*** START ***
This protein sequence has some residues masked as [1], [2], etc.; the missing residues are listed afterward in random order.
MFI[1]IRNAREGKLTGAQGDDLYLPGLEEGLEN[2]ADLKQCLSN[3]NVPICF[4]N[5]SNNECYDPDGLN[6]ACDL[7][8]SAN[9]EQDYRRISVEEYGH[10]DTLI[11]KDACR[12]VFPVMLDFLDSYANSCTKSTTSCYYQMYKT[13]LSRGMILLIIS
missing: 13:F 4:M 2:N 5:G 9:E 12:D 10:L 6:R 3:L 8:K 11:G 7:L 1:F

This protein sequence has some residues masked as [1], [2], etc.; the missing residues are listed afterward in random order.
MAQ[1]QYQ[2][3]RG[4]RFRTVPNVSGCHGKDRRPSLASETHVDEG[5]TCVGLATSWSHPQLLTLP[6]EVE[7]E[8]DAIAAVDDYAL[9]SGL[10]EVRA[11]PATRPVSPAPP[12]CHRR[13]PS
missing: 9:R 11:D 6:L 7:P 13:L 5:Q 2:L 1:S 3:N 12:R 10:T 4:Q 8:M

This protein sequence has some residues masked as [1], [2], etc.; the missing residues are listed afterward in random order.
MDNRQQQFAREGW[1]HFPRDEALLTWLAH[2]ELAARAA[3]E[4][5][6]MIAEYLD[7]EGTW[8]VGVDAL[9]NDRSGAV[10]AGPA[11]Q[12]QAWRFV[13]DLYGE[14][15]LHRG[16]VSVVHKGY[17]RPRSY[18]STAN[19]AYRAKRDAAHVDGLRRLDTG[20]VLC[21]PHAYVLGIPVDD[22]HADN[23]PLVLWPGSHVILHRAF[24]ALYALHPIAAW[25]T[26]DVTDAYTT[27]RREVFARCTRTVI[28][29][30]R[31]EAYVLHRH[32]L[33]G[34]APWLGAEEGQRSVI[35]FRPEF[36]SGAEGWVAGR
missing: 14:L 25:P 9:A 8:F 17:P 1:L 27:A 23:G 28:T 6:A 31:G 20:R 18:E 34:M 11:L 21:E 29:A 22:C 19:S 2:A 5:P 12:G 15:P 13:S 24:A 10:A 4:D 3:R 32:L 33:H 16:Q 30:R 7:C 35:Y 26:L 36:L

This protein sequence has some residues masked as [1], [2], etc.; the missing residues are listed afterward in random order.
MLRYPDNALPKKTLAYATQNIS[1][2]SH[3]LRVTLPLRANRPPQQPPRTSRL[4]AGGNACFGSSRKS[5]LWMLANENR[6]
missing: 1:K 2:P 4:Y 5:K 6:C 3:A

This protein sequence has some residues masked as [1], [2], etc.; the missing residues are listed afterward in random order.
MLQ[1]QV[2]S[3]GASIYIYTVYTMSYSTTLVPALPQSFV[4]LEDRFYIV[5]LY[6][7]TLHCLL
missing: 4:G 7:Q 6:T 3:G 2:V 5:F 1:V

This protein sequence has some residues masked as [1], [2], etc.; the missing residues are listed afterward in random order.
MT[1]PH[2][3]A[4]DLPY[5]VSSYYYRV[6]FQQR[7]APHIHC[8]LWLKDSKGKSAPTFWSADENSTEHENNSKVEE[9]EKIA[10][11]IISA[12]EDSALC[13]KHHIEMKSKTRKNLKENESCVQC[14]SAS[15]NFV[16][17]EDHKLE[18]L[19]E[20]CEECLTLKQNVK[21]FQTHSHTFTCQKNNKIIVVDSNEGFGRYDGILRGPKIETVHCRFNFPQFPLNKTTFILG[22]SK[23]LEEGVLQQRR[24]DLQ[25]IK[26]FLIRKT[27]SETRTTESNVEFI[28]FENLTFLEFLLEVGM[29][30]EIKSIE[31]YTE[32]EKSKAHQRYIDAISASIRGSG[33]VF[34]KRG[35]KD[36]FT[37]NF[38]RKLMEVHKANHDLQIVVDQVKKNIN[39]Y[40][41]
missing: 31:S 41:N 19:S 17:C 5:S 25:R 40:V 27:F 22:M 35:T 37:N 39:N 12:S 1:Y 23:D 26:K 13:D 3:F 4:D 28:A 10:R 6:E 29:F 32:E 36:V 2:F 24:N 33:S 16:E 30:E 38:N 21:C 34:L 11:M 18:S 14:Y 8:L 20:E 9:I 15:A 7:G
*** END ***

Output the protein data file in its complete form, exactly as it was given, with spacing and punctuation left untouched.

This protein sequence has some residues masked as [1], [2], etc.; the missing residues are listed afterward in random order.
MFI[1]IRNAREGKLTGAQGDDLYLPGLEEGLEN[2]ADLKQCLSN[3]NVPICF[4]N[5]SNNECYDPDGLN[6]ACDL[7][8]SAN[9]EQDYRRISVEEYGH[10]DTLI[11]KDACR[12]VFPVMLDFLDSYANSCTKSTTSCYYQMYKT[13]LSRGMILLIIS
missing: 13:F 4:M 2:N 5:G 9:E 12:D 10:L 6:R 3:L 8:K 11:G 7:L 1:F

This protein sequence has some residues masked as [1], [2], etc.; the missing residues are listed afterward in random order.
MAQ[1]QYQ[2][3]RG[4]RFRTVPNVSGCHGKDRRPSLASETHVDEG[5]TCVGLATSWSHPQLLTLP[6]EVE[7]E[8]DAIAAVDDYAL[9]SGL[10]EVRA[11]PATRPVSPAPP[12]CHRR[13]PS
missing: 9:R 11:D 6:L 7:P 13:L 5:Q 2:L 1:S 3:N 12:R 10:T 4:Q 8:M

This protein sequence has some residues masked as [1], [2], etc.; the missing residues are listed afterward in random order.
MDNRQQQFAREGW[1]HFPRDEALLTWLAH[2]ELAARAA[3]E[4][5][6]MIAEYLD[7]EGTW[8]VGVDAL[9]NDRSGAV[10]AGPA[11]Q[12]QAWRFV[13]DLYGE[14][15]LHRG[16]VSVVHKGY[17]RPRSY[18]STAN[19]AYRAKRDAAHVDGLRRLDTG[20]VLC[21]PHAYVLGIPVDD[22]HADN[23]PLVLWPGSHVILHRAF[24]ALYALHPIAAW[25]T[26]DVTDAYTT[27]RREVFARCTRTVI[28][29][30]R[31]EAYVLHRH[32]L[33]G[34]APWLGAEEGQRSVI[35]FRPEF[36]SGAEGWVAGR
missing: 14:L 25:P 9:A 8:F 17:P 1:L 27:A 23:G 28:T 6:A 31:G 20:R 18:E 34:M 11:L 21:E 29:A 22:C 19:S 2:A 5:P 12:G 15:P 13:S 24:A 10:A 4:D 3:R 32:L 33:H 16:Q 30:R 7:C 35:Y 26:L 36:L

This protein sequence has some residues masked as [1], [2], etc.; the missing residues are listed afterward in random order.
MLRYPDNALPKKTLAYATQNIS[1][2]SH[3]LRVTLPLRANRPPQQPPRTSRL[4]AGGNACFGSSRKS[5]LWMLANENR[6]
missing: 1:K 2:P 4:Y 5:K 6:C 3:A

This protein sequence has some residues masked as [1], [2], etc.; the missing residues are listed afterward in random order.
MLQ[1]QV[2]S[3]GASIYIYTVYTMSYSTTLVPALPQSFV[4]LEDRFYIV[5]LY[6][7]TLHCLL
missing: 4:G 7:Q 6:T 3:G 2:V 5:F 1:V

This protein sequence has some residues masked as [1], [2], etc.; the missing residues are listed afterward in random order.
MT[1]PH[2][3]A[4]DLPY[5]VSSYYYRV[6]FQQR[7]APHIHC[8]LWLKDSKGKSAPTFWSADENSTEHENNSKVEE[9]EKIA[10][11]IISA[12]EDSALC[13]KHHIEMKSKTRKNLKENESCVQC[14]SAS[15]NFV[16][17]EDHKLE[18]L[19]E[20]CEECLTLKQNVK[21]FQTHSHTFTCQKNNKIIVVDSNEGFGRYDGILRGPKIETVHCRFNFPQFPLNKTTFILG[22]SK[23]LEEGVLQQRR[24]DLQ[25]IK[26]FLIRKT[27]SETRTTESNVEFI[28]FENLTFLEFLLEVGM[29][30]EIKSIE[31]YTE[32]EKSKAHQRYIDAISASIRGSG[33]VF[34]KRG[35]KD[36]FT[37]NF[38]RKLMEVHKANHDLQIVVDQVKKNIN[39]Y[40][41]
missing: 31:S 41:N 19:S 17:C 5:S 25:R 40:V 27:F 22:M 35:T 37:N 39:N 12:S 1:Y 23:D 26:K 13:D 3:F 4:D 28:A 10:R 6:E 29:F 32:E 36:V 2:F 24:N 33:S 16:E 30:E 38:N 21:C 34:L 11:M 18:S 14:Y 8:L 20:E 9:I 15:A 7:G